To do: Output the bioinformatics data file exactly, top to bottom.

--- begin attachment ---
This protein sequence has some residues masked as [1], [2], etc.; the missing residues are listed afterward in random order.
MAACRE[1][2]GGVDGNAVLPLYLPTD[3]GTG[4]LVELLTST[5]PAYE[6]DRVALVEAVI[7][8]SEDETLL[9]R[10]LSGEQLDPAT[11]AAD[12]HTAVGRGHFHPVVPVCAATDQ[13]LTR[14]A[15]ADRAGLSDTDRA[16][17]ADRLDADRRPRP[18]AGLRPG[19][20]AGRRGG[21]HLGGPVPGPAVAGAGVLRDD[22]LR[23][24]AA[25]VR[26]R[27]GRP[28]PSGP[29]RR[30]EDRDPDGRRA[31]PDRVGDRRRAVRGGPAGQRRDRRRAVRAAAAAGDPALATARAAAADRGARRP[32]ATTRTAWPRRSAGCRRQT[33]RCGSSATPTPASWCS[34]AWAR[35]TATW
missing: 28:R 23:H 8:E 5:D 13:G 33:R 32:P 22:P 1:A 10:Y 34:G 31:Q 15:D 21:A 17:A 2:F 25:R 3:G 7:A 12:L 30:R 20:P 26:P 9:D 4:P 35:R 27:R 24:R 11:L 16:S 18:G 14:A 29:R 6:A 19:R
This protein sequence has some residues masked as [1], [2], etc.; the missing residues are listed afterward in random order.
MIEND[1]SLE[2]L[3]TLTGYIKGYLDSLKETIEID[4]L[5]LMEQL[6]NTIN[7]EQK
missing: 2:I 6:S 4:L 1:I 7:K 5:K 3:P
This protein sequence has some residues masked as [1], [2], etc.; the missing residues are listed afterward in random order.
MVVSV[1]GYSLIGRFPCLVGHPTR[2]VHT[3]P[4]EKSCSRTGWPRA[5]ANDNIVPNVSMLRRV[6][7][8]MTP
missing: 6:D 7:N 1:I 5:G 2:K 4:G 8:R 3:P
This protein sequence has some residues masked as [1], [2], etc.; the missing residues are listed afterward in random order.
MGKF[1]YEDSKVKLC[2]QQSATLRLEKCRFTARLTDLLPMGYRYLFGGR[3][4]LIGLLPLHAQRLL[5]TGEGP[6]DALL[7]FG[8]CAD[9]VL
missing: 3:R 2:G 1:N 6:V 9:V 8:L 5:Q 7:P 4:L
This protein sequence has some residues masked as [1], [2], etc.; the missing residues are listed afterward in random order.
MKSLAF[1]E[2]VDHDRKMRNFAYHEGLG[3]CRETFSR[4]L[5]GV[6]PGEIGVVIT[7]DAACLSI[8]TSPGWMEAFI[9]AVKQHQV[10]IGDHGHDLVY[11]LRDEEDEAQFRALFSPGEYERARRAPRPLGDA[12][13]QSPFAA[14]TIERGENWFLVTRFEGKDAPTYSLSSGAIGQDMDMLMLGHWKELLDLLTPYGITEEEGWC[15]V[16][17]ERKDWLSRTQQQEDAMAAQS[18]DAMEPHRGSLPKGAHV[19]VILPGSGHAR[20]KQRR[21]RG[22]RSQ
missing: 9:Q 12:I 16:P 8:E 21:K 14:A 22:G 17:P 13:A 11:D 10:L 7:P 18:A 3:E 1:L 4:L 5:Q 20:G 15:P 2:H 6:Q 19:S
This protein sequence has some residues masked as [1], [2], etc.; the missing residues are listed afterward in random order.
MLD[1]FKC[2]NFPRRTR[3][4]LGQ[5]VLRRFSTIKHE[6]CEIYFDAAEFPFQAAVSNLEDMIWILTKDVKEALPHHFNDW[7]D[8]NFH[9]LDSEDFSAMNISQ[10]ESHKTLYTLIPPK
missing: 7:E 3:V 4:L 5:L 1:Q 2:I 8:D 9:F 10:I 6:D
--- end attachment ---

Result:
This protein sequence has some residues masked as [1], [2], etc.; the missing residues are listed afterward in random order.
MAACRE[1][2]GGVDGNAVLPLYLPTD[3]GTG[4]LVELLTST[5]PAYE[6]DRVALVEAVI[7][8]SEDETLL[9]R[10]LSGEQLDPAT[11]AAD[12]HTAVGRGHFHPVVPVCAATDQ[13]LTR[14]A[15]ADRAGLSDTDRA[16][17]ADRLDADRRPRP[18]AGLRPG[19][20]AGRRGG[21]HLGGPVPGPAVAGAGVLRDD[22]LR[23][24]AA[25]VR[26]R[27]GRP[28]PSGP[29]RR[30]EDRDPDGRRA[31]PDRVGDRRRAVRGGPAGQRRDRRRAVRAAAAAGDPALATARAAAADRGARRP[32]ATTRTAWPRRSAGCRRQT[33]RCGSSATPTPASWCS[34]AWAR[35]TATW
missing: 28:R 23:H 8:E 5:D 13:G 33:R 32:P 22:P 1:A 10:Y 34:G 31:Q 15:D 21:A 17:A 2:F 25:R 3:G 7:A 12:L 30:R 20:P 26:P 9:D 4:P 35:R 27:R 24:R 11:L 16:S 18:G 14:A 29:R 6:A 19:R
This protein sequence has some residues masked as [1], [2], etc.; the missing residues are listed afterward in random order.
MIEND[1]SLE[2]L[3]TLTGYIKGYLDSLKETIEID[4]L[5]LMEQL[6]NTIN[7]EQK
missing: 2:I 6:S 4:L 1:I 7:K 5:K 3:P
This protein sequence has some residues masked as [1], [2], etc.; the missing residues are listed afterward in random order.
MVVSV[1]GYSLIGRFPCLVGHPTR[2]VHT[3]P[4]EKSCSRTGWPRA[5]ANDNIVPNVSMLRRV[6][7][8]MTP
missing: 6:D 7:N 1:I 5:G 2:K 4:G 8:R 3:P
This protein sequence has some residues masked as [1], [2], etc.; the missing residues are listed afterward in random order.
MGKF[1]YEDSKVKLC[2]QQSATLRLEKCRFTARLTDLLPMGYRYLFGGR[3][4]LIGLLPLHAQRLL[5]TGEGP[6]DALL[7]FG[8]CAD[9]VL
missing: 3:R 2:G 1:N 6:V 9:V 8:L 5:Q 7:P 4:L
This protein sequence has some residues masked as [1], [2], etc.; the missing residues are listed afterward in random order.
MKSLAF[1]E[2]VDHDRKMRNFAYHEGLG[3]CRETFSR[4]L[5]GV[6]PGEIGVVIT[7]DAACLSI[8]TSPGWMEAFI[9]AVKQHQV[10]IGDHGHDLVY[11]LRDEEDEAQFRALFSPGEYERARRAPRPLGDA[12][13]QSPFAA[14]TIERGENWFLVTRFEGKDAPTYSLSSGAIGQDMDMLMLGHWKELLDLLTPYGITEEEGWC[15]V[16][17]ERKDWLSRTQQQEDAMAAQS[18]DAMEPHRGSLPKGAHV[19]VILPGSGHAR[20]KQRR[21]RG[22]RSQ
missing: 9:Q 12:I 16:P 8:E 21:K 14:A 22:G 17:P 13:A 11:D 10:L 7:P 18:A 3:E 1:L 4:L 5:Q 20:G 15:P 2:H 6:Q 19:S
This protein sequence has some residues masked as [1], [2], etc.; the missing residues are listed afterward in random order.
MLD[1]FKC[2]NFPRRTR[3][4]LGQ[5]VLRRFSTIKHE[6]CEIYFDAAEFPFQAAVSNLEDMIWILTKDVKEALPHHFNDW[7]D[8]NFH[9]LDSEDFSAMNISQ[10]ESHKTLYTLIPPK
missing: 7:E 3:V 4:L 5:L 1:Q 2:I 8:D 9:F 10:I 6:D